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by Bob Worsley


The Winprint II classes are great, but sometimes you want to extend them a little on customer request.
Here Bob shows us how you can easily extend a Winprint II report to not only be able to print preview and print, but also export to a CSV file.
Size: 26 KB Download
Date Created: 02/09/2008
Date Updated: 09/05/2009
Author: Bob Worsley

CSV Subclass for WinPrint2

by Bob Worsley


One of the items missing from WinPrint2 is an easy way to output to a file instead of always to the printer or print preview. The parameter OUTPUT_TO_FILE exists in the packages, but is not documented very well and currently only applies to Crystal Report usage.

There are two subclasses contained in this "upgrade", one for cWinPrint2 that will write the actual output, and the other to the ReportView class that will add a third radio button to the "Send Report To" radio buttons, add a field for the output file name and also a checkbox for immediately showing the results in the spreadsheet of your choice.

Modifying an existing WinReport is quite simple, just a few steps. It is assumed here that you will be modifying a report that's been generated by the Report Wizard. Modifying a more exotic report shouldn't be a problem, it will simply require a bit more thought since most of the individual pieces are the same


The vWin32fh.pkg file from vdf-guidance.com is required for this change. This a package that contains numerous Windows API calls. In this case we will use it to open the output file.


The VDF example report, "Contact List" has been modified and included in this project to show where and how to modify your reports. Search on "CSV" to find all of the changes in the report.

Modifying your report

1. Use the two packages from the zip at the very top of your report before the ReportView.
  1. cCSVWinReport2.pkg
  2. cCSVReportView.Pkg
2. Change the ReportView class to cCSVReportView
3. Change the cWinReport2 class to cCSVWinReport2
4. Replace the oPrintTo object and the three buttons in your report with the following code and adjust the size/position with the designer mode of the Studio.

Keep in mind that you don't want to make the container too much narrower than it is or the complete output path and file name might not show. You will probably need to widen the original report view. Note that you will only see the container, the child objects will not be rendered in the Studio - this is expected behavior.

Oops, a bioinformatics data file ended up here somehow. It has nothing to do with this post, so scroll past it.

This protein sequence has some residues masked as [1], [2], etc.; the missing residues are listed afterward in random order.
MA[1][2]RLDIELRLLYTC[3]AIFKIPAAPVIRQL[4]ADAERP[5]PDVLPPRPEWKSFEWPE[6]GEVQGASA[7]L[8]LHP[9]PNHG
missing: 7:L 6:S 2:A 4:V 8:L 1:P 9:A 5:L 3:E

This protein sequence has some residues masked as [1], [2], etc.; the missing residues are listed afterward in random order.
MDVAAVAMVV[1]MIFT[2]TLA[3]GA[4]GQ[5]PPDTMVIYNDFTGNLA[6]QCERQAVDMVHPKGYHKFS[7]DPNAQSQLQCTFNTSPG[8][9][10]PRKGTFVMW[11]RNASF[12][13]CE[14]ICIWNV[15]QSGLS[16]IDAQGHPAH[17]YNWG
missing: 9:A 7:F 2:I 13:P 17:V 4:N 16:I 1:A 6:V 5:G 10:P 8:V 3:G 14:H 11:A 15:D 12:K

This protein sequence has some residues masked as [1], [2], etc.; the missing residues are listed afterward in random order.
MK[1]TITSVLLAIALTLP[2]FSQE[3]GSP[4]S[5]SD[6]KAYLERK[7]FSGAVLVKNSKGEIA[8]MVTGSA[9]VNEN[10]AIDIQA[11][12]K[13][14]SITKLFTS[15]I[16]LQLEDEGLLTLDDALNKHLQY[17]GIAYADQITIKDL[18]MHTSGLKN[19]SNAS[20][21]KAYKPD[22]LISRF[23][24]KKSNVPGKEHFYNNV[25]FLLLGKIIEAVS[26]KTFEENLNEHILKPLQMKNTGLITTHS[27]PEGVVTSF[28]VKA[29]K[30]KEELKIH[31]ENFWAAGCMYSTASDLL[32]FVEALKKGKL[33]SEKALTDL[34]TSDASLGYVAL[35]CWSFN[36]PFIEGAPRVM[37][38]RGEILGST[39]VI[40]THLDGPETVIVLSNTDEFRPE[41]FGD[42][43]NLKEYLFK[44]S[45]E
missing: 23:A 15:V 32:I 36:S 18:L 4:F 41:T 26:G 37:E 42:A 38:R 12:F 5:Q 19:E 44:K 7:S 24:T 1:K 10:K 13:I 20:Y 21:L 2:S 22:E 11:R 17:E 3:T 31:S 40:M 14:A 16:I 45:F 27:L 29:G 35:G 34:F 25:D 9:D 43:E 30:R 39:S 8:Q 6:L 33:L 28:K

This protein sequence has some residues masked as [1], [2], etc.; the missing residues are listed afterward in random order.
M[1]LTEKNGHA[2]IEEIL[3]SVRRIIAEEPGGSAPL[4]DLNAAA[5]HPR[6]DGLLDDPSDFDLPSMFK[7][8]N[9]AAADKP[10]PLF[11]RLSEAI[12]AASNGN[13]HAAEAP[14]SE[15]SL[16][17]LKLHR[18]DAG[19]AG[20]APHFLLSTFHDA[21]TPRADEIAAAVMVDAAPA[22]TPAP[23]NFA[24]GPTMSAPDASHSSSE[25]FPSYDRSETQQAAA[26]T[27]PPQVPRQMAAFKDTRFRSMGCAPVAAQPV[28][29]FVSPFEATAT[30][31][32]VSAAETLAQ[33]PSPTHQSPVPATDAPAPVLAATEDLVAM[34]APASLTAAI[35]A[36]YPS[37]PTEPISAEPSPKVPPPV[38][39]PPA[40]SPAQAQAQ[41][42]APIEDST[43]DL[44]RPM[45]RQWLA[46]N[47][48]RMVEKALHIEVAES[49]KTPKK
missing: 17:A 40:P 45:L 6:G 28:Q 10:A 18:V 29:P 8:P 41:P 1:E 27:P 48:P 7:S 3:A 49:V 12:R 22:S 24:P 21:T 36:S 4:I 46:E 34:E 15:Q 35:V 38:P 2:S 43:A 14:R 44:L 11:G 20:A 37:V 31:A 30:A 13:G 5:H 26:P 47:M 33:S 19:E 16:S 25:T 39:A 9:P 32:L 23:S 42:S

Object oPrintContainer is a cPrintContainer
        Set Size to 92 223
        Set Location to 45 8

5. If you require any kind of preprocessing in the "Print" button just prior to calling StartReport, cut it out of the button and add it to a procedure named "DoPreProcess" that should be added to the ReportView. There's also a stub for DoPostProcess - see the example for placement.

6. In procedure StartReport, comment out any lines of code between your selection property settings and the call for SendReport. This will probably only be a couple of lines pertaining to IsToPrinter.

7. Replace the items in #6 with the following.
a. One sOutputHeaderString[] line for each of the report column headers
b. Call to replace the class property array with the local array that now holds the column header text
c. Forward Send StartReport
Handle hoReport
Get Report_Object_Id to hoReport

       // Populate the CSV header fields, one for each data field
       Move "Hdr Text1"     to sOutputHeaderString[0]  // One for each column header
       Move "Hdr Text2"     to sOutputHeaderString[1]  // Etc.

       Set psOutputHeaderString of hoReport to sOutputHeaderString

       Forward Send StartReport to hoReport

8. In the body procedure you will need to check what output mode you are using. Any current code, including calls for subtotaling is the original "Printer" code. Any calculations or logic that is necessary for an output field should go outside the conditions.
Integer iToPrinter
Get piPrintSelection to iToPrinter

If (iToPrinter <> 2) Begin
	// Your original "Printer" code goes here
Else Begin
	// Output for the CSV data fields goes here
     Writeln channel (piChannelOut(Self)); ('"'+Trim(MyFile.MyField1)+'","'+String(MyFile.MyField2)+'"')

9. And one last thing. If there are selection items in your report that should not be made accessible or must be changed if you're outputting a CSV file, create a procedure DoCheckSelection in the ReportView and put your settings or calls there. This would be something like setting/shadowing checkboxes or blanking out and shadowing an entry field.

That's it. Run the report and once you've made your selection changes, click the CSV button and you will see the following

If you do not have Excel installed on your PC then you would expect to see the CSV file shown in whatever is defined for a file type of "csv". This could even be Notepad.


There are two settings in the cCSVReportview class that could be added to a system file and made available to the customer.
1. Output directory for CSV files
The default is to c:\temp but that might not be acceptable. Search on "Sysfile" and uncomment the code that lets you set the directory from a system file field.
2. Whether to ask which printer or just print to the default
This is unrelated to the CSV modifications and is provided just beause. Normally a report will ask what printer to print to, but a print mode setting is available that will not pop up the printer dialog and just run the report to the default printer. This can also be exposed in a system file setting. In the class it is coded to "N".


September, 2009 - Minor bug fix for changing output file name from the report view and adjusted sizes for VDF-15.

cCSVWinReport2.zip ~ 26 kB


The latest version of the class can be retrieved from our subversion server at: